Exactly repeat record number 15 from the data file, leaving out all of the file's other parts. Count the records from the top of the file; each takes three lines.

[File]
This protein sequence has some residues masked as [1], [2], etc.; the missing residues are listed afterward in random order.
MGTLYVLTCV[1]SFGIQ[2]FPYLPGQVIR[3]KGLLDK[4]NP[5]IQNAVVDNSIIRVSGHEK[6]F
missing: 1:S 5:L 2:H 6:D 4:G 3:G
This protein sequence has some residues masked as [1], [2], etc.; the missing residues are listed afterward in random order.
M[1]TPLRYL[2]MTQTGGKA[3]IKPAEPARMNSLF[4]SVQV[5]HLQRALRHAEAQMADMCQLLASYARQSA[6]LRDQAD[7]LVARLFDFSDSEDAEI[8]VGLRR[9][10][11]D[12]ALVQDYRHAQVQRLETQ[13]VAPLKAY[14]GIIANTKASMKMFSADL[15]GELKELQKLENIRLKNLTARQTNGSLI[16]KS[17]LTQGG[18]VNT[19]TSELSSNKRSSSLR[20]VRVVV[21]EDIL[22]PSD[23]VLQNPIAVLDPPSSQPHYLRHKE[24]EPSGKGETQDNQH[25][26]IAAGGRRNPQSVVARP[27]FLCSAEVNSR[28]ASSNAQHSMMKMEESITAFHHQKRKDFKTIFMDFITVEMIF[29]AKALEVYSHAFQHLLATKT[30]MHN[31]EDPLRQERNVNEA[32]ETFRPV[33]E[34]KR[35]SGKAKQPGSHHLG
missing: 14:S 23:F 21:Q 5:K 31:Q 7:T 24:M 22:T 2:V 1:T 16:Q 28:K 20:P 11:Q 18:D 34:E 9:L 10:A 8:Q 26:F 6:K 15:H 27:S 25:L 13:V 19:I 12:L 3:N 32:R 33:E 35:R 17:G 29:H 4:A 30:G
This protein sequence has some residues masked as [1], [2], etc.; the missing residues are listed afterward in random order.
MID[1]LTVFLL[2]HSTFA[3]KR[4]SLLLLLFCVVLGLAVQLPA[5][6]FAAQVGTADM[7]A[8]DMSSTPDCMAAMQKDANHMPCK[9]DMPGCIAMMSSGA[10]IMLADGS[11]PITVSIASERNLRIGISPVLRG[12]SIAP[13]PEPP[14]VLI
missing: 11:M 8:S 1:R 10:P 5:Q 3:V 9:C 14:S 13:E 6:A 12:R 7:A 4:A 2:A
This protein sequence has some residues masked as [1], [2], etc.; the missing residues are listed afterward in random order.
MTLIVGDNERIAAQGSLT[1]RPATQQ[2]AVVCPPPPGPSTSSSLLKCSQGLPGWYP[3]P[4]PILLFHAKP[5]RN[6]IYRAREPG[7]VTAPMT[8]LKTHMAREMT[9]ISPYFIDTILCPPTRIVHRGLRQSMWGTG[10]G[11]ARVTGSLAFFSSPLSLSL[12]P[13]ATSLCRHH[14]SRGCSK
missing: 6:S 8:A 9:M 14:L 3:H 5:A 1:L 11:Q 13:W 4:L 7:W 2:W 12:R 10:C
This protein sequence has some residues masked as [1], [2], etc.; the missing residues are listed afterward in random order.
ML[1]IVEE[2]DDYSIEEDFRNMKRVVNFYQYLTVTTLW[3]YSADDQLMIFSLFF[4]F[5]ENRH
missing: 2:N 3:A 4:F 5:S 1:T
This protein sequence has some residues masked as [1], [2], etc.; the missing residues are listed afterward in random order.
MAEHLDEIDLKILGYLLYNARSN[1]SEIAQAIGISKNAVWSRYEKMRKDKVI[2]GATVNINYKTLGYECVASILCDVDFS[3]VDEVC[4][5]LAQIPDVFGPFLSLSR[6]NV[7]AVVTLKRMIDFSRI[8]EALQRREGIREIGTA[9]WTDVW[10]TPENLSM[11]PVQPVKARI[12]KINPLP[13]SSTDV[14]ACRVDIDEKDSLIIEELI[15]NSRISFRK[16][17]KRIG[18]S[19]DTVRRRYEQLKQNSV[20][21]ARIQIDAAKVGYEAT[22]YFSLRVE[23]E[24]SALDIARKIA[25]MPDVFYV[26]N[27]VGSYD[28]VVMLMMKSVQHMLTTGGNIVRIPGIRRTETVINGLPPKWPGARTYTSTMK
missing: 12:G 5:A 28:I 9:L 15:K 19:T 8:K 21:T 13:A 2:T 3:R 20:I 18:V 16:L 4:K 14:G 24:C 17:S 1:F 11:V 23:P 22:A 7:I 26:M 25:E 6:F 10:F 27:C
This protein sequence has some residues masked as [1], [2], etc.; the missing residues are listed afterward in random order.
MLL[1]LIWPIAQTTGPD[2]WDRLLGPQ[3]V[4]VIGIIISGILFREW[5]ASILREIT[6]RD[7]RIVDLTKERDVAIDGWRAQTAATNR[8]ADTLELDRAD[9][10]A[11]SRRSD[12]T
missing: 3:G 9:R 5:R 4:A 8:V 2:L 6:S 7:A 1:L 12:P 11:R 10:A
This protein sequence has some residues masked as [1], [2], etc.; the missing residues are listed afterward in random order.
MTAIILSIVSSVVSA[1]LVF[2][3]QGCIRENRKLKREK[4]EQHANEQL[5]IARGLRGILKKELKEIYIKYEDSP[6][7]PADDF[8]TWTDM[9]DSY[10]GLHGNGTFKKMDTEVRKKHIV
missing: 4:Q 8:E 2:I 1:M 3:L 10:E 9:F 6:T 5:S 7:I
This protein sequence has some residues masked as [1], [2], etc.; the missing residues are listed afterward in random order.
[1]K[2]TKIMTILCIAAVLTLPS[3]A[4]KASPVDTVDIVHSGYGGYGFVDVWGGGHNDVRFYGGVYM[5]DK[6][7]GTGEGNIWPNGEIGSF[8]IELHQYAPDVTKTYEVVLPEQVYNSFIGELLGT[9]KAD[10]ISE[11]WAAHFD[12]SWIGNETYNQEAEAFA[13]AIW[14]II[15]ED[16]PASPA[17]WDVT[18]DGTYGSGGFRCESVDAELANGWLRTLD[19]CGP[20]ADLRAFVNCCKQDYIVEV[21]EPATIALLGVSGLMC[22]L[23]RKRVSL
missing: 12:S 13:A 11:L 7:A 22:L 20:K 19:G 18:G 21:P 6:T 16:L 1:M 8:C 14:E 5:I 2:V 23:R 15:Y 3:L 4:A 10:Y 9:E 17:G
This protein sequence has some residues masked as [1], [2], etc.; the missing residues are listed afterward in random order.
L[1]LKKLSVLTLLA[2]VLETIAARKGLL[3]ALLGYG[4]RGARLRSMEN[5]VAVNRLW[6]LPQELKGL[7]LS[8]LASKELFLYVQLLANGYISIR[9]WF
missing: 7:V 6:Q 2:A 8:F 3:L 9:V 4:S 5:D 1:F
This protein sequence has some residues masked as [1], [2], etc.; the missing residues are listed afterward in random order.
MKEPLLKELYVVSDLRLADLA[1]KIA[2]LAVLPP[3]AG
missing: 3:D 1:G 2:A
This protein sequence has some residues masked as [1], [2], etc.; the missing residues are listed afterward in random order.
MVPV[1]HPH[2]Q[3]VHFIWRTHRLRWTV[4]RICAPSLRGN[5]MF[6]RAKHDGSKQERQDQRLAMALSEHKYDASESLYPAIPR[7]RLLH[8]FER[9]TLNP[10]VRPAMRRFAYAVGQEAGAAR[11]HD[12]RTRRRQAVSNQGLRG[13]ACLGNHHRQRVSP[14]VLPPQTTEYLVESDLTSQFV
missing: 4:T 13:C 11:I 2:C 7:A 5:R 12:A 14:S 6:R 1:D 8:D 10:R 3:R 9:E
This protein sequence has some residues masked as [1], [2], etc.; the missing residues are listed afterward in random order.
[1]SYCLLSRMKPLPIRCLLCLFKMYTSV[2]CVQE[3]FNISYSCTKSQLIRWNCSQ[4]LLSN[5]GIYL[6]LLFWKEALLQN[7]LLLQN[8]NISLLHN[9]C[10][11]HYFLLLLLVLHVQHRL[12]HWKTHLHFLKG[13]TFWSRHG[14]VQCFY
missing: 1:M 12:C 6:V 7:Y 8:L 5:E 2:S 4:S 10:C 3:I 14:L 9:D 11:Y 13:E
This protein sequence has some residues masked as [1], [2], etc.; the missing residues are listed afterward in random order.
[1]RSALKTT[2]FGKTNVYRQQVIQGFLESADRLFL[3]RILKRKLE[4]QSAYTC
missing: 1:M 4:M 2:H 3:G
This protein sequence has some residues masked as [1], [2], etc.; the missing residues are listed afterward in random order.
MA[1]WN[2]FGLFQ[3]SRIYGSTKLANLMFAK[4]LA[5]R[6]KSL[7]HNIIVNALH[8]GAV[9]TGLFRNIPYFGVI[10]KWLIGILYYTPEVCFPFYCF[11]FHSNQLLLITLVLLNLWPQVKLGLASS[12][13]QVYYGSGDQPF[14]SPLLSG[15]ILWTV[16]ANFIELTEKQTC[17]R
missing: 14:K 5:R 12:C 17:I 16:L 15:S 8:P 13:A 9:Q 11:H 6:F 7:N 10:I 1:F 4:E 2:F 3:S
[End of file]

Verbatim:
This protein sequence has some residues masked as [1], [2], etc.; the missing residues are listed afterward in random order.
MA[1]WN[2]FGLFQ[3]SRIYGSTKLANLMFAK[4]LA[5]R[6]KSL[7]HNIIVNALH[8]GAV[9]TGLFRNIPYFGVI[10]KWLIGILYYTPEVCFPFYCF[11]FHSNQLLLITLVLLNLWPQVKLGLASS[12][13]QVYYGSGDQPF[14]SPLLSG[15]ILWTV[16]ANFIELTEKQTC[17]R
missing: 14:K 5:R 12:C 17:I 16:L 15:S 8:P 13:A 9:Q 11:H 6:F 7:N 10:I 1:F 4:E 2:F 3:S